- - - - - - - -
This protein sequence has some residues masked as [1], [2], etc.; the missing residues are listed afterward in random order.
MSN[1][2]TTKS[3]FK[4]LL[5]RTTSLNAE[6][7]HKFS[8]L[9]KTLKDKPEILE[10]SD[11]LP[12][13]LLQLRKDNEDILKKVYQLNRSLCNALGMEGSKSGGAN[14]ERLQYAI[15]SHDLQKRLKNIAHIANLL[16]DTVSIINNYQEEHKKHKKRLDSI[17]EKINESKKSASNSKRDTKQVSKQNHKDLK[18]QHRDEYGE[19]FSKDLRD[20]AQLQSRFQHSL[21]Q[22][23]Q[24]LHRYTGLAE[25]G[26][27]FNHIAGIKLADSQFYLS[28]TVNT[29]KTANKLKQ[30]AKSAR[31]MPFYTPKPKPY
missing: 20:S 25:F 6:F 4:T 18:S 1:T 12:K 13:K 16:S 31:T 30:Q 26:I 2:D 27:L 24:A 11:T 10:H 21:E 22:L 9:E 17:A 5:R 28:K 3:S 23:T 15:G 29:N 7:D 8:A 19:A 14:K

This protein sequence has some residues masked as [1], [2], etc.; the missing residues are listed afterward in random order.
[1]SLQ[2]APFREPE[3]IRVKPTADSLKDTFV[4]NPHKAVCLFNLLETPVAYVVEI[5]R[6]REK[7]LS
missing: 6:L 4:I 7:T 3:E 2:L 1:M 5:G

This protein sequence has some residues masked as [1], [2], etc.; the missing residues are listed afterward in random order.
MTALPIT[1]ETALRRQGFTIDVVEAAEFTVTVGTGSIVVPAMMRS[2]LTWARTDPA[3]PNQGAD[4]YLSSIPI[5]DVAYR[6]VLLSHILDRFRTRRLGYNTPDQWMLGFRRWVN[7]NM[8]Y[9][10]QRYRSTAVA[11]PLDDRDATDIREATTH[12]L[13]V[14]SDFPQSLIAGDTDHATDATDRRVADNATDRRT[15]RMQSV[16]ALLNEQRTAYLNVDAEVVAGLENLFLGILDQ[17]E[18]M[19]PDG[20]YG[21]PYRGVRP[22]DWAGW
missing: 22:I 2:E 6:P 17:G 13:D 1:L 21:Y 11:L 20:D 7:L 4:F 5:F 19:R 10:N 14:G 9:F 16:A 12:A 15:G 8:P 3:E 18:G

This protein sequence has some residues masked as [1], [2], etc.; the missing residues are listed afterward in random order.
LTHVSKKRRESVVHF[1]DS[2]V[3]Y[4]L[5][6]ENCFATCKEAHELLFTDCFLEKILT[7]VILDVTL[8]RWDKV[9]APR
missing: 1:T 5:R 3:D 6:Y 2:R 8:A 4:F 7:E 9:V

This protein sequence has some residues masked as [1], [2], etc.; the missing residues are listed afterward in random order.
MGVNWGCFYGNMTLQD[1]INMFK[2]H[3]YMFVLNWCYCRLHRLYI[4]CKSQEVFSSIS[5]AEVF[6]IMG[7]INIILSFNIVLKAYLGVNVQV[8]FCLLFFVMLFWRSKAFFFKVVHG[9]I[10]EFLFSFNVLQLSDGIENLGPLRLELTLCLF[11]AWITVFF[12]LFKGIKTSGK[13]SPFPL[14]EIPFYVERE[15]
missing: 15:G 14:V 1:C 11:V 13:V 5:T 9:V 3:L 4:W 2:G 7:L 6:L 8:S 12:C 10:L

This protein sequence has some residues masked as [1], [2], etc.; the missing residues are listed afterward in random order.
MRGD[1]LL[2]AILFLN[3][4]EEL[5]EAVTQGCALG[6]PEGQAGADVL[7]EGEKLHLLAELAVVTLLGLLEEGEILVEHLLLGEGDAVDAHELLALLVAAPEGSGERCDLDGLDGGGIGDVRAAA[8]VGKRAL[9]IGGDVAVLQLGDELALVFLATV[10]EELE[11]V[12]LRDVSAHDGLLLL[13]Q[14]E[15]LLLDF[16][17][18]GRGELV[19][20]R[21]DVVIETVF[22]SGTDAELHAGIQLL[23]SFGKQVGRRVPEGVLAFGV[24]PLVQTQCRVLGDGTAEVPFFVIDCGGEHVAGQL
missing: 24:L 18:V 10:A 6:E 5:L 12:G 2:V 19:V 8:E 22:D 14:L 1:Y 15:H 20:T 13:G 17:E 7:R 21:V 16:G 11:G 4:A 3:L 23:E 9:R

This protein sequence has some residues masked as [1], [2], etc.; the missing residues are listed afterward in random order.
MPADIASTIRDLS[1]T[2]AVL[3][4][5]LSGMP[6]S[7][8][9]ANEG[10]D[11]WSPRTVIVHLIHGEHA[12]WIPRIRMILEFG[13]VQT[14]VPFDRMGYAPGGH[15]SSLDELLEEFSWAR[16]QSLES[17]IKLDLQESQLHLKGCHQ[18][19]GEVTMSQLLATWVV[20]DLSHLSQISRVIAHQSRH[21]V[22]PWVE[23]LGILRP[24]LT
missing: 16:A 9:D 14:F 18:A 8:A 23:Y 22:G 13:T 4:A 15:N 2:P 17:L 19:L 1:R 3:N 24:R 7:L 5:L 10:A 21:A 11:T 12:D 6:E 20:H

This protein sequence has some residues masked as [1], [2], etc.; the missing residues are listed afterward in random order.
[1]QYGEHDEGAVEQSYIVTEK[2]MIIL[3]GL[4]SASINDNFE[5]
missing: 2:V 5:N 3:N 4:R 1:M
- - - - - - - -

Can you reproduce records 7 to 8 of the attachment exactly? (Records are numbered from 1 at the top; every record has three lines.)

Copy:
This protein sequence has some residues masked as [1], [2], etc.; the missing residues are listed afterward in random order.
MPADIASTIRDLS[1]T[2]AVL[3][4][5]LSGMP[6]S[7][8][9]ANEG[10]D[11]WSPRTVIVHLIHGEHA[12]WIPRIRMILEFG[13]VQT[14]VPFDRMGYAPGGH[15]SSLDELLEEFSWAR[16]QSLES[17]IKLDLQESQLHLKGCHQ[18][19]GEVTMSQLLATWVV[20]DLSHLSQISRVIAHQSRH[21]V[22]PWVE[23]LGILRP[24]LT
missing: 16:A 9:D 14:F 18:A 8:A 23:Y 22:G 13:T 4:A 15:N 2:P 17:L 19:L 1:R 3:N 24:R 7:L 5:L 10:A 21:A 11:T 12:D 6:E 20:H

This protein sequence has some residues masked as [1], [2], etc.; the missing residues are listed afterward in random order.
[1]QYGEHDEGAVEQSYIVTEK[2]MIIL[3]GL[4]SASINDNFE[5]
missing: 2:V 5:N 3:N 4:R 1:M